Wyoming's 90 legislators and five statewide elected officials are required to file financial disclosure forms each year as a guard against conflicts of interest. (.sanden. / Flickr Creative Commons)

Wyoming’s five statewide elected officials and all 90 legislators each year file forms disclosing their financial ties, allowing voters to watch for conflicts between their personal interests and the public interest.

While the documents are public record, they are not available online and have to be requested from the Secretary of State’s office. For the second year in a row, WyoFile has obtained all 95 forms through a records request, and has published them below in a searchable format.

Last year, WyoFile reported that the most striking feature of the documents is how little they disclose. If legislators receive income from investments, real estate or royalties, they check a box saying so, but there is no information about what those investments could be. “They’re not incredibly helpful to my knowledge,” Kai Schon, the election director for the Secretary of State, said of the forms last year.

Wyoming statute leaves it up to legislators and officials themselves to discern when they may have a conflict of interest.

“A member who has a personal or private interest in any measure or bill proposed or pending before the legislature shall disclose the fact to the house of which he is a member, and shall not vote thereon,” reads Article 3, Section 46 of the Wyoming State Constitution.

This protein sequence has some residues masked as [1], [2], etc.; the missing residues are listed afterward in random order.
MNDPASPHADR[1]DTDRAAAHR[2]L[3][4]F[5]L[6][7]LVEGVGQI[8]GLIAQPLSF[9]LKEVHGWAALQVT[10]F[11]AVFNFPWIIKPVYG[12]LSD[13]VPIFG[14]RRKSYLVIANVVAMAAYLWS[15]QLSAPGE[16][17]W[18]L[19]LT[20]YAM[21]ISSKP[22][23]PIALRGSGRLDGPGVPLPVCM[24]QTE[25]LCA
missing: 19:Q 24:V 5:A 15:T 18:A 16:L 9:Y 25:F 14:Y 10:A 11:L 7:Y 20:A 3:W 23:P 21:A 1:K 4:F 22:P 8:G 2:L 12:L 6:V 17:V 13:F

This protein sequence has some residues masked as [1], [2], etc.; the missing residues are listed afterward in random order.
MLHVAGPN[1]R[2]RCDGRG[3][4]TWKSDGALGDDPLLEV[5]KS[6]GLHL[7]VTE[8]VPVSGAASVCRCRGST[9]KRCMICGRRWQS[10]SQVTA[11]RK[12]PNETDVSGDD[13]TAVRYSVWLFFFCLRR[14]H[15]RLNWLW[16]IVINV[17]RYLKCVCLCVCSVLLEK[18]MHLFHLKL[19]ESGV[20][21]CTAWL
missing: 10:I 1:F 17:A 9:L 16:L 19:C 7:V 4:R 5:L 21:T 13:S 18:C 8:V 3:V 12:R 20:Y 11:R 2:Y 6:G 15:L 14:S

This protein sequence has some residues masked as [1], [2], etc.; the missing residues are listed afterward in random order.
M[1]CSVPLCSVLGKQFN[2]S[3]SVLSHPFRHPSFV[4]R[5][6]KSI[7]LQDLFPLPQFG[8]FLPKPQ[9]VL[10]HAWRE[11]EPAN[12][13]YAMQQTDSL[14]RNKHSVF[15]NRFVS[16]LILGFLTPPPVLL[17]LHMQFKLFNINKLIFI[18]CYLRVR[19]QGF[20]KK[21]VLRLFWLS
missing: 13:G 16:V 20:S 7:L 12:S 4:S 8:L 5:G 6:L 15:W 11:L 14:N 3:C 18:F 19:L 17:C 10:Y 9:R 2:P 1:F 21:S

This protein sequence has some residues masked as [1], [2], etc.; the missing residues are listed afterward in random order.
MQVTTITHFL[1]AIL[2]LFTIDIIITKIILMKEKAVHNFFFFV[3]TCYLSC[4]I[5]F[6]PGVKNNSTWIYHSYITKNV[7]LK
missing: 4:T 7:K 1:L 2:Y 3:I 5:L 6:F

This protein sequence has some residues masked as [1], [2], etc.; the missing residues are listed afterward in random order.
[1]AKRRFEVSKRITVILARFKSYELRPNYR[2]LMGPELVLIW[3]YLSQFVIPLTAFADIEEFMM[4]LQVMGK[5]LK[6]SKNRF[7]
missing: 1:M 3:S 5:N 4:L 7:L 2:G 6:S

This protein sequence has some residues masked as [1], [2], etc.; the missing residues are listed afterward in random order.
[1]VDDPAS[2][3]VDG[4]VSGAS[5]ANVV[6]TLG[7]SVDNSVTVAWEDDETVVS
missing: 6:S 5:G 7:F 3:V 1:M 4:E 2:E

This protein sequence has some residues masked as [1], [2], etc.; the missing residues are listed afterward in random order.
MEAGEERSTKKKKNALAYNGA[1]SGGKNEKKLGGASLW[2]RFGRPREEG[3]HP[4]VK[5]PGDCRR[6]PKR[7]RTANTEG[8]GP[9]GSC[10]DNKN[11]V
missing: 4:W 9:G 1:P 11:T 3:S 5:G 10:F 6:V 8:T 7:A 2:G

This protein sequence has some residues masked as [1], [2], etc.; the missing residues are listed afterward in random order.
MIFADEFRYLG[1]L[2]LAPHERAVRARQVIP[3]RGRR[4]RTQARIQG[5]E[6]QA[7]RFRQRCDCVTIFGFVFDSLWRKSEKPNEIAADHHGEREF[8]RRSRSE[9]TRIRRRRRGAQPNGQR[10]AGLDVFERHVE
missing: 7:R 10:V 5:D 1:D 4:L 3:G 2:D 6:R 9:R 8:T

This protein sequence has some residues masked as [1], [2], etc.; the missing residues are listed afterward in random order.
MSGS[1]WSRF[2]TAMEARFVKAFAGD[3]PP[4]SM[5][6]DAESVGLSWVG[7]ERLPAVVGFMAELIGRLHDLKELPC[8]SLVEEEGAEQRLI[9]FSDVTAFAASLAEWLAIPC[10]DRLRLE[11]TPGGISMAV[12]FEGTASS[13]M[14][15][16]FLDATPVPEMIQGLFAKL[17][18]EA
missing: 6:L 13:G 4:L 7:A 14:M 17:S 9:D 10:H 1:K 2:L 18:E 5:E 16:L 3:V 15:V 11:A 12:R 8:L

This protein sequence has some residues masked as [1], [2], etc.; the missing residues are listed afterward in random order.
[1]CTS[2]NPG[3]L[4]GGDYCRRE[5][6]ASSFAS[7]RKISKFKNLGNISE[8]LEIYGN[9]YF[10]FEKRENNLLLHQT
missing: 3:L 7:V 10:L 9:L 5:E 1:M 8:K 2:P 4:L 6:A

In 1997, the Wyoming Attorney General’s office was asked to issue a public opinion on what type of interest represents a personal conflict for a legislator — the most recently available official state opinion on the subject.

The office, then under the direction of now Wyoming Supreme Court Justice William U. Hill, wrote that “conflicts of interest are typically subtle, and no one definition will always answer the question of whether a conflict exists.” Even when a specific conflict may not exist, the office warned lawmakers against creating the “appearance of impropriety.”

“The appearance of impropriety may in turn serve to undermine the public’s confidence in the integrity of the government,” the opinion read.

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Search the documents below for the form filed by your elected representatives or the other five elected officials.


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Andrew Graham

Andrew Graham is reporting for WyoFile from Laramie. He covers state government, energy and the economy. Reach him at 443-848-8756 or at andrew@wyofile.com, follow him @AndrewGraham88

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